a person who signs and swears to charges, any person who directs that charges nominally be signed and sworn to by another, and any other person who has an interest other than an official interest in the prosecution of the accused. This provision was first enacted as an amendment to Article of War 65. This Article has been described as disqualifying a person from convening a court-martial who, "by reason of having preferred the charge or undertaken personally to pursue it, ... might be biased against the accused, if indeed he had not already prejudged his case." William Winthrop, Military Law and Precedents 62 (2d ed. 1920 Reprint); see Arts. 22(b) and 23(b), UCMJ, 10 USC §§ 822(b) and 823(b). Moreover, Professor Davis describes an accuser as one who "initiates a charge out of a hostile animus toward the accused or a personal interest adverse to him...." George B. Davis, A Treatise on the Military Law of the United States 20 (3d ed. Revised 1913).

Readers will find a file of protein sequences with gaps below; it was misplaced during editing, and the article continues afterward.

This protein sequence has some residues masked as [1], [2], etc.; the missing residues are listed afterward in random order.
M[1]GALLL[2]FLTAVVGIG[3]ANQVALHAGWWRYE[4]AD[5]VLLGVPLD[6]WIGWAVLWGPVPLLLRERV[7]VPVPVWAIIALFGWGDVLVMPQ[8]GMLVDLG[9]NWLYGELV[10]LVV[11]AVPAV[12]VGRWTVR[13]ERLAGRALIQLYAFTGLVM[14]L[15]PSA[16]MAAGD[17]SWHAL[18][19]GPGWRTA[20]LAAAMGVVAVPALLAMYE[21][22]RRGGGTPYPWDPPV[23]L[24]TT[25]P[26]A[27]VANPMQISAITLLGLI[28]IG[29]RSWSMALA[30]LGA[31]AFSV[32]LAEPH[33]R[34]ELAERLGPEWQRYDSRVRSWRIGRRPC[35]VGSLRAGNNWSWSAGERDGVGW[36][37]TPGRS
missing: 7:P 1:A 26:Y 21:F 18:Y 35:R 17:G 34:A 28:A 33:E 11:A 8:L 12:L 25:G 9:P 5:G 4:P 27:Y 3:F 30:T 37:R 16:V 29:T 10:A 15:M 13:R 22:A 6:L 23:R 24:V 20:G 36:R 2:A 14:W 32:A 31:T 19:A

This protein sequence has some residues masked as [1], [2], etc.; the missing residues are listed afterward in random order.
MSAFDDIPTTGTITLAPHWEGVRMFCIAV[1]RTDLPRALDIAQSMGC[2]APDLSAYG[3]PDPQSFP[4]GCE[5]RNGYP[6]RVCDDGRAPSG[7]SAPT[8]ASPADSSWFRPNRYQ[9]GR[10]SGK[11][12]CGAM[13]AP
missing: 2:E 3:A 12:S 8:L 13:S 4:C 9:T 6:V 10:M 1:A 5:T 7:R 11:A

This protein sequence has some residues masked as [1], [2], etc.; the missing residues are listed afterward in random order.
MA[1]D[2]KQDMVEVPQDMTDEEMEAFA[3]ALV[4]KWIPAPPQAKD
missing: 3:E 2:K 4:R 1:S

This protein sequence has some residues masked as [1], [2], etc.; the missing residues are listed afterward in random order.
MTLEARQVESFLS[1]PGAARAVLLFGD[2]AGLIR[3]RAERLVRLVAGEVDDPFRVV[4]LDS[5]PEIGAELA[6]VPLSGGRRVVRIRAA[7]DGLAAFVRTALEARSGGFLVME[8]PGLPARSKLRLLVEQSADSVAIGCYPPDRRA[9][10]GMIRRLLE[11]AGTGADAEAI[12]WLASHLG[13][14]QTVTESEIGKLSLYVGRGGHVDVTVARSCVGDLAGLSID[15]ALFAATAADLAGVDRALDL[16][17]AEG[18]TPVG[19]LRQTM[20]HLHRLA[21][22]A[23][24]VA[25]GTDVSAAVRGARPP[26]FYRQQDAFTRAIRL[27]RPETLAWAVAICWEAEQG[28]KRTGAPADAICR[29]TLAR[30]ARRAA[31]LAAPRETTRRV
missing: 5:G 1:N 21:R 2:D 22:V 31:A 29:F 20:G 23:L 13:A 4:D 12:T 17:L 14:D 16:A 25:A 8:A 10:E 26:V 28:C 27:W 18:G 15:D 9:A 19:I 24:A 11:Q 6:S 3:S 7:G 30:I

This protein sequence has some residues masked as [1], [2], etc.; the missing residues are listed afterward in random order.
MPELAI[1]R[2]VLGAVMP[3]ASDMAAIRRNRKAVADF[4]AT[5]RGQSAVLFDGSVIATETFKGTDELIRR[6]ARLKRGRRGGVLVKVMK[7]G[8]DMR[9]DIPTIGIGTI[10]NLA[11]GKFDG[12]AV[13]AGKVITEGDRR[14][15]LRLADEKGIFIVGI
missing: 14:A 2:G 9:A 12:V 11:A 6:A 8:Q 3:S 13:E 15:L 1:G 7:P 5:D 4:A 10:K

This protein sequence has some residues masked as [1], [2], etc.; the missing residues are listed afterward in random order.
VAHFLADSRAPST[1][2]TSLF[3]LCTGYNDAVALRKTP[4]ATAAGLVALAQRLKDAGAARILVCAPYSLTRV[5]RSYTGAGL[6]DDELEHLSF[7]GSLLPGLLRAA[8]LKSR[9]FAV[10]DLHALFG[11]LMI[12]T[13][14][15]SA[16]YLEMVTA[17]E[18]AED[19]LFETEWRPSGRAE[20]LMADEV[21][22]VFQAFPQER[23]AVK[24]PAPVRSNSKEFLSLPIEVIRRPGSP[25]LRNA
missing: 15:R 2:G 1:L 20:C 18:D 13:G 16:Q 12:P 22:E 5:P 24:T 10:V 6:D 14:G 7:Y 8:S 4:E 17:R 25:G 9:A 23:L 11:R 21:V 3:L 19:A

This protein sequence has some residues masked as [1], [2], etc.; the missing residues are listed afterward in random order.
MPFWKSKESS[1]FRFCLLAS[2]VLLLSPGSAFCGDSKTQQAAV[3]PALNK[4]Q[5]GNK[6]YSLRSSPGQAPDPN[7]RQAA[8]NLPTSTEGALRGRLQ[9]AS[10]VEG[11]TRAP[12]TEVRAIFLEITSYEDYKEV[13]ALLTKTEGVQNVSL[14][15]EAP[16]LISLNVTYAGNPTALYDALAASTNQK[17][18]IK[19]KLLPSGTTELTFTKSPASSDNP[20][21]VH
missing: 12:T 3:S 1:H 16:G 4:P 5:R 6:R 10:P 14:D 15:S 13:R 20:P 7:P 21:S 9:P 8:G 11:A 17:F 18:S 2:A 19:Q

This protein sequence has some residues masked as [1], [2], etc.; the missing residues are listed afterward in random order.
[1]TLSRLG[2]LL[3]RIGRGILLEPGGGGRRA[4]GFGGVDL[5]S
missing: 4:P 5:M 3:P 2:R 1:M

Similarly, this Court has found that there is a personal interest when the convening authority is the victim of the accusedís attempted burglary, United States v. Gordon, 1 USCMA 255, 2 CMR 161 (1952); where the accused tries to blackmail the convening authority by noting that his son was a drug abuser, United States v. Jeter, 35 MJ 442 (CMA 1992); and where the accused has potentially inappropriate personal contacts with the convening authorityís fiancée, United States v. Nix, 40 MJ 6 (CMA 1994). However, a convening authority is not disqualified because of "misguided prosecutorial zeal," United States v. Voorhees, 50 MJ 494 (1999), or where the convening authority issues an order that the accused violates. United States v. Tittel, 53 MJ 313 (2000).